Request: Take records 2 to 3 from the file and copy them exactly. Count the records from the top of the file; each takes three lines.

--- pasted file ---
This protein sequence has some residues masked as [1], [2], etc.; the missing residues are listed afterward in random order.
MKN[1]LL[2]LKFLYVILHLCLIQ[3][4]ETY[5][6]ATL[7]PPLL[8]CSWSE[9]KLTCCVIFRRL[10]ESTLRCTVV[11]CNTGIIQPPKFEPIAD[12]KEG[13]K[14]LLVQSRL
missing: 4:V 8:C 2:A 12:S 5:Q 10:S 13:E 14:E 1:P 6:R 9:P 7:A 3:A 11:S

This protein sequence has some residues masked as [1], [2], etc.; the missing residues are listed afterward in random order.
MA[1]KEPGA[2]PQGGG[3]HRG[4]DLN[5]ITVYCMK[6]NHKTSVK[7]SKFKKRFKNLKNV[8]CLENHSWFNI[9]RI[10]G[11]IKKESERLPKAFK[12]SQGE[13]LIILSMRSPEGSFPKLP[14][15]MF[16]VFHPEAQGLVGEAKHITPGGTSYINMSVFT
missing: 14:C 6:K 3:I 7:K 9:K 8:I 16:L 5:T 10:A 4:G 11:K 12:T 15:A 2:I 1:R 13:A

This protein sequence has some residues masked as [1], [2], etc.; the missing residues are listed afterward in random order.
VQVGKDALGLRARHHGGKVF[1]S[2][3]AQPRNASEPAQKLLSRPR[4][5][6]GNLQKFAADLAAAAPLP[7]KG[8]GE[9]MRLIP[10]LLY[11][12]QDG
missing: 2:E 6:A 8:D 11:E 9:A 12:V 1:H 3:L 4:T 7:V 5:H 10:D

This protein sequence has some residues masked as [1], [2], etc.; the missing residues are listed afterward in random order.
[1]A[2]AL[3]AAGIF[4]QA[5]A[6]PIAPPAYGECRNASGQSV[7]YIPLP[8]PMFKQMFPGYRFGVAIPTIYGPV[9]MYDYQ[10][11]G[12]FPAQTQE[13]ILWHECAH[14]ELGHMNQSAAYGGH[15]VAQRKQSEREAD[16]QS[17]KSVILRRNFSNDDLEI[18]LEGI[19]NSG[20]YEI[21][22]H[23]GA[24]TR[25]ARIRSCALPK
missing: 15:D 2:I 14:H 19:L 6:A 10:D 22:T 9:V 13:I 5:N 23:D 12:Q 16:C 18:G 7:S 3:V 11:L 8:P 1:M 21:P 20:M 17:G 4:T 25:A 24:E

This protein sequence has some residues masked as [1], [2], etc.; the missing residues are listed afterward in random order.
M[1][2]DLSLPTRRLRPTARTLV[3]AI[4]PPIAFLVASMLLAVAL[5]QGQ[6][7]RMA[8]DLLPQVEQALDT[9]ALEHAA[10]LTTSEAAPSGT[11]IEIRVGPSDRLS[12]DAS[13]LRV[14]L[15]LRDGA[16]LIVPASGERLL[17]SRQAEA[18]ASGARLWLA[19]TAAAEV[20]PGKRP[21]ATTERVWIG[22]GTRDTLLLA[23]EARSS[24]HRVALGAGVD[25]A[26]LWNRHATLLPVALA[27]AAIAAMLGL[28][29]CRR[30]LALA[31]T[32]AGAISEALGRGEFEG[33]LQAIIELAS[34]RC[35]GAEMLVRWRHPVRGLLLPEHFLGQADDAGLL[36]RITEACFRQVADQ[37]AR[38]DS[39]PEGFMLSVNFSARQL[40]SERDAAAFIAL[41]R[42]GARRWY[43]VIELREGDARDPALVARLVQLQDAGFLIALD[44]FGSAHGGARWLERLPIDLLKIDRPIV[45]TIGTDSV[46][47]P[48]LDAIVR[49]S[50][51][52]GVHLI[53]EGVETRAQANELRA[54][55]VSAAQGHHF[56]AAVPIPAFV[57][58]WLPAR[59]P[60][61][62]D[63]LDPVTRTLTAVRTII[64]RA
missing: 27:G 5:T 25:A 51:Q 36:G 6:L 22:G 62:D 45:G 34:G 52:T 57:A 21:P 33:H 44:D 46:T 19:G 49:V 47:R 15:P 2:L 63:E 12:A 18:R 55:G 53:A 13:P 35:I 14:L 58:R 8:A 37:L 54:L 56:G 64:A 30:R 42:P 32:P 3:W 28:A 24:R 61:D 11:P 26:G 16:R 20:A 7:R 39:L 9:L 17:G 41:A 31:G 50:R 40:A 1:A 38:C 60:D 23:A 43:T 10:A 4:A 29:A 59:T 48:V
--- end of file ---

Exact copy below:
This protein sequence has some residues masked as [1], [2], etc.; the missing residues are listed afterward in random order.
MA[1]KEPGA[2]PQGGG[3]HRG[4]DLN[5]ITVYCMK[6]NHKTSVK[7]SKFKKRFKNLKNV[8]CLENHSWFNI[9]RI[10]G[11]IKKESERLPKAFK[12]SQGE[13]LIILSMRSPEGSFPKLP[14][15]MF[16]VFHPEAQGLVGEAKHITPGGTSYINMSVFT
missing: 14:C 6:K 3:I 7:K 9:K 8:I 16:L 5:T 10:A 4:G 11:K 12:T 15:A 2:I 1:R 13:A

This protein sequence has some residues masked as [1], [2], etc.; the missing residues are listed afterward in random order.
VQVGKDALGLRARHHGGKVF[1]S[2][3]AQPRNASEPAQKLLSRPR[4][5][6]GNLQKFAADLAAAAPLP[7]KG[8]GE[9]MRLIP[10]LLY[11][12]QDG
missing: 2:E 6:A 8:D 11:E 9:A 12:V 1:H 3:L 4:T 7:V 5:H 10:D